By: John Phillips, Green Country Triumphs, Tulsa, OK.
HOW’S YOUR END FLOAT? This is a serious safety related question that you need to know the answer.
One of the most frequent catastrophic failures that happens to a TR6 is rear hub assembly failure.
The rear hub assembly is what your rear wheels are attached. When they fail it is not uncommon for the wheel to go in a different direction than the rest of the car.
The preferred method of checking the assembly for wear in what ultimately is the rear wheel bearing is called end float and involves removal of the assembly and an elaborate set up using dial indicators and other special tools. The difficulty of the inspection process is enough to dissuade a lot of people from checking them. Not checking them can get you and/or your car bent in places that are not supposed to be bent.
Being inherently lazy, I set out to devise a method of at least getting a ballpark idea as to whether or not there might be a potential problem with a rear hub assembly without all that work. My stepson used his CAD/CAM system to develop some calculations that can help you evaluate whether or not you might have a problem that a professional should see.
Raise the car and support with jack stands. Take hold of the bottom of the tire. Try to move it first inboard then outboard. If ANY movement is detected be suspicious. If it moves, find a feeler gauge and a square. Pull the bottom of the tire outboard and set one side of the square on the floor with the other side of the square touching the tire.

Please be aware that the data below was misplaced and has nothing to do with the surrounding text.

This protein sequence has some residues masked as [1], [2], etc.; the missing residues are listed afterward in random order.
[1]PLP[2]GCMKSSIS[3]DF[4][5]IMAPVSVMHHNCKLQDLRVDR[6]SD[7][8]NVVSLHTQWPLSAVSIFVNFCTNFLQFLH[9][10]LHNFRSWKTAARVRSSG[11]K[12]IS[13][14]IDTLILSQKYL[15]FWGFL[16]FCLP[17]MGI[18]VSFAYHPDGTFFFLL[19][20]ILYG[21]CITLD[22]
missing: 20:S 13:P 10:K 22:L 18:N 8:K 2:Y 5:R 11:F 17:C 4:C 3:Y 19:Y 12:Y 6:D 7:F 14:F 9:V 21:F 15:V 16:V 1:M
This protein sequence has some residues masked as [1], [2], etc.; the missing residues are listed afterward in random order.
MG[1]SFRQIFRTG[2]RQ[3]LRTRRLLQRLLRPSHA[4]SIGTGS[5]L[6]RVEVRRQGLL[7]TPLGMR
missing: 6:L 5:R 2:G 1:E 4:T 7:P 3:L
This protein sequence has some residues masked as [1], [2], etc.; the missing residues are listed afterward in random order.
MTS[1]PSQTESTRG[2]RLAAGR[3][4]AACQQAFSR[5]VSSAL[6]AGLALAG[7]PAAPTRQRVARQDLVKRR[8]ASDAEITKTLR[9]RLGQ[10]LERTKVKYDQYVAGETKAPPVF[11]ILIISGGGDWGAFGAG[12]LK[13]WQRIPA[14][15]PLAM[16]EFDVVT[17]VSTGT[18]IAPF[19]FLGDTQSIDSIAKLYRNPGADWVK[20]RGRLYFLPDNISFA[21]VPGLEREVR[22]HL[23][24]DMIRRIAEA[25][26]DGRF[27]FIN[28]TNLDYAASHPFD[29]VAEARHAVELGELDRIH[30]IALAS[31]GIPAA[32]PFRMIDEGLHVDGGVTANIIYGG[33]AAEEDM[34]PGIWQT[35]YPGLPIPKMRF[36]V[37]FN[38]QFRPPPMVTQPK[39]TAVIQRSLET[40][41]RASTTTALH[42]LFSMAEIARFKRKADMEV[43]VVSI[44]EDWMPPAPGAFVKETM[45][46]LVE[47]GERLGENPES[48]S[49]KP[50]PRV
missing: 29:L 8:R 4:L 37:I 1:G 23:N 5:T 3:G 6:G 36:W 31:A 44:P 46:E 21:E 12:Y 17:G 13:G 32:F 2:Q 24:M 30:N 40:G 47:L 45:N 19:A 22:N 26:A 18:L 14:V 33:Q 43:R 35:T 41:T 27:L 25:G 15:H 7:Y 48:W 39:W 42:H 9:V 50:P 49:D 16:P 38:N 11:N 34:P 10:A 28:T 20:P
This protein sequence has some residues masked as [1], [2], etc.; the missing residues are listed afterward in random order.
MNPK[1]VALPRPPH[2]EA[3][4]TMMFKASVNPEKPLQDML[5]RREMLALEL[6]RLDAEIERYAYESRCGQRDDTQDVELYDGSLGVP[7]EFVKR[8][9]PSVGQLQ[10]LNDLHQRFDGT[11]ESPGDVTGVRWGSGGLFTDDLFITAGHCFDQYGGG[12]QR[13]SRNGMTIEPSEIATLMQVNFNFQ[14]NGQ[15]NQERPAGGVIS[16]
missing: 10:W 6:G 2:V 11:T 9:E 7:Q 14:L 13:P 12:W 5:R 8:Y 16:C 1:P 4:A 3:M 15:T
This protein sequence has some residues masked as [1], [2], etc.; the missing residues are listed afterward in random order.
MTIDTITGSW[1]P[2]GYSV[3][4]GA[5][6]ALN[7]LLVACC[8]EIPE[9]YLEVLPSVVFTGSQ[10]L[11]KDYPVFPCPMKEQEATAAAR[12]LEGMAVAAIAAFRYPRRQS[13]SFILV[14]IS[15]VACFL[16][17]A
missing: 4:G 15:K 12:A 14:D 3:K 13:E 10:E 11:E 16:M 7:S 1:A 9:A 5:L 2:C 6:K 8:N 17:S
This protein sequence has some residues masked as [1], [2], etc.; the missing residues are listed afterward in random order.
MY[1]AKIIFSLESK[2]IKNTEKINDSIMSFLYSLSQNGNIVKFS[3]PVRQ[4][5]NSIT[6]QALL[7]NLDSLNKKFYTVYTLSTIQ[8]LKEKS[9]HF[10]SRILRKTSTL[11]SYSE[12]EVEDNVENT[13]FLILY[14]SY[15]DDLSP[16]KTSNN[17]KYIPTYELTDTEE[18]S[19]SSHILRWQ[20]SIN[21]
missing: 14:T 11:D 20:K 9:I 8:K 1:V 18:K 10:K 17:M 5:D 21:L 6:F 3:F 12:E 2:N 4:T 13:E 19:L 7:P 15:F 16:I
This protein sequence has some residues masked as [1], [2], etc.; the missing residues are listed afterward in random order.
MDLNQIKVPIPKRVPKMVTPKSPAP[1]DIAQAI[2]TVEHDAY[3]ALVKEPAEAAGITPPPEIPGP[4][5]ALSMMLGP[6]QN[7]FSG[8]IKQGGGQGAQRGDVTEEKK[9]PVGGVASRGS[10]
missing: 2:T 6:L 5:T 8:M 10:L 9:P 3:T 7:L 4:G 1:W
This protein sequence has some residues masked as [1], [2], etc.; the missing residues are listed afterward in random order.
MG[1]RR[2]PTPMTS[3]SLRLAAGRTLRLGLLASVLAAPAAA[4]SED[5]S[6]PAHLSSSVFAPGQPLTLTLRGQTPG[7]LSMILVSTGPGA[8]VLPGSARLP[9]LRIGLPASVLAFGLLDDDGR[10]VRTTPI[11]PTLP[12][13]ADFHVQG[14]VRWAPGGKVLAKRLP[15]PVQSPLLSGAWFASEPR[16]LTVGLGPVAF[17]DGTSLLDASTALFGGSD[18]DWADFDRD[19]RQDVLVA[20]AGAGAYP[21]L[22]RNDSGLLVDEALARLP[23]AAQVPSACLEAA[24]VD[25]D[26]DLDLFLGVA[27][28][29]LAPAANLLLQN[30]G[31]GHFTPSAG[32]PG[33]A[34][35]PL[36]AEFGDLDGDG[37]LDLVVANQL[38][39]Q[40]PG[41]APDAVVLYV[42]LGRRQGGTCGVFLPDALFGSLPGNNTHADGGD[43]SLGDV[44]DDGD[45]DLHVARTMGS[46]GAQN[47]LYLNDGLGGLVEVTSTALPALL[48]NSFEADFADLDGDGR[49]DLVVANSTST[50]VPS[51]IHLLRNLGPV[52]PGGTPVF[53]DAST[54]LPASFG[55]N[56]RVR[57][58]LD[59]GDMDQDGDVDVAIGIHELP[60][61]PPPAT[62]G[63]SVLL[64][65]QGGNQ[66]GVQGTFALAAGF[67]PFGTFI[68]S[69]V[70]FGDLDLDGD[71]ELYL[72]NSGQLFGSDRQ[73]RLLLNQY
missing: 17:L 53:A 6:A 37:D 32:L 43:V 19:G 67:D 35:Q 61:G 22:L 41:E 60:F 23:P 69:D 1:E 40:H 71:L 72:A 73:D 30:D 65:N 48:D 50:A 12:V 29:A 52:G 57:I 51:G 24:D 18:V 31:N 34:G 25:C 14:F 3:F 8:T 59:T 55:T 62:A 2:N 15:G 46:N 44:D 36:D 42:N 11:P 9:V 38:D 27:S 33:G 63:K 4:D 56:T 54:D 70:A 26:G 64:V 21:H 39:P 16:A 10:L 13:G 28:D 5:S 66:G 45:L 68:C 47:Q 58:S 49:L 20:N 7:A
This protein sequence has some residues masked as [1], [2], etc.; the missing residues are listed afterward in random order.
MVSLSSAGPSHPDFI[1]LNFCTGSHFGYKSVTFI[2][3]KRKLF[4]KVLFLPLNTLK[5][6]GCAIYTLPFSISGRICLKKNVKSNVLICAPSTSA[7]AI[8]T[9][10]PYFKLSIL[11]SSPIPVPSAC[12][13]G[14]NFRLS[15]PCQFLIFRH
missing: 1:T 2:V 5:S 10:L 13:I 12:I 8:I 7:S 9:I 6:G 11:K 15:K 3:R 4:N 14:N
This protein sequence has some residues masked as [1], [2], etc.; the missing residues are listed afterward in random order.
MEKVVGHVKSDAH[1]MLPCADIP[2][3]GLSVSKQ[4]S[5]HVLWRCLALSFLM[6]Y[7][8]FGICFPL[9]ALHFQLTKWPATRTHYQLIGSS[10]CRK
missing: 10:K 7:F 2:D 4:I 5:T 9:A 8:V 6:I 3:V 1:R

Now, hold the square with one hand, push the bottom of the tire inboard with the other hand. Use a .020″ feeler gauge and see if it will fit between the tire and the square with your -third hand. If the gauge fits with no resistance you could have a problem and please get it checked out.
The calculations actually are: If the distance from the center of the wheel to where the square touches is 10.5″, the allowable end float is calculated to be .0227″. If your tires are bigger, you get a little more flexibility. But do not assume too much. It could get you in trouble.